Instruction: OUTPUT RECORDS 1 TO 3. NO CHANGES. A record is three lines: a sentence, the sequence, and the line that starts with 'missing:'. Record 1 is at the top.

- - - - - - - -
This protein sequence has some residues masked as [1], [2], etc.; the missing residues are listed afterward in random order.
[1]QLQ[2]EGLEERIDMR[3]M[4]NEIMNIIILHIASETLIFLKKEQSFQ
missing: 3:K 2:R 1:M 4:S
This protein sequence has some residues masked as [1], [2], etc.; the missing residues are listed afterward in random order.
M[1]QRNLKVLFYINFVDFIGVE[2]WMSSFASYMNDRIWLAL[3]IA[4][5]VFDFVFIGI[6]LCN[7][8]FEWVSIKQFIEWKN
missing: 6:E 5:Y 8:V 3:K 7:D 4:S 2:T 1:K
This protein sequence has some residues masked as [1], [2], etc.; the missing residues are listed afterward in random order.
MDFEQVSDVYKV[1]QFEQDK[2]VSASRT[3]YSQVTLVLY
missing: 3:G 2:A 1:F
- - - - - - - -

This protein sequence has some residues masked as [1], [2], etc.; the missing residues are listed afterward in random order.
[1]QLQ[2]EGLEERIDMR[3]M[4]NEIMNIIILHIASETLIFLKKEQSFQ
missing: 3:K 2:R 1:M 4:S
This protein sequence has some residues masked as [1], [2], etc.; the missing residues are listed afterward in random order.
M[1]QRNLKVLFYINFVDFIGVE[2]WMSSFASYMNDRIWLAL[3]IA[4][5]VFDFVFIGI[6]LCN[7][8]FEWVSIKQFIEWKN
missing: 6:E 5:Y 8:V 3:K 7:D 4:S 2:T 1:K
This protein sequence has some residues masked as [1], [2], etc.; the missing residues are listed afterward in random order.
MDFEQVSDVYKV[1]QFEQDK[2]VSASRT[3]YSQVTLVLY
missing: 3:G 2:A 1:F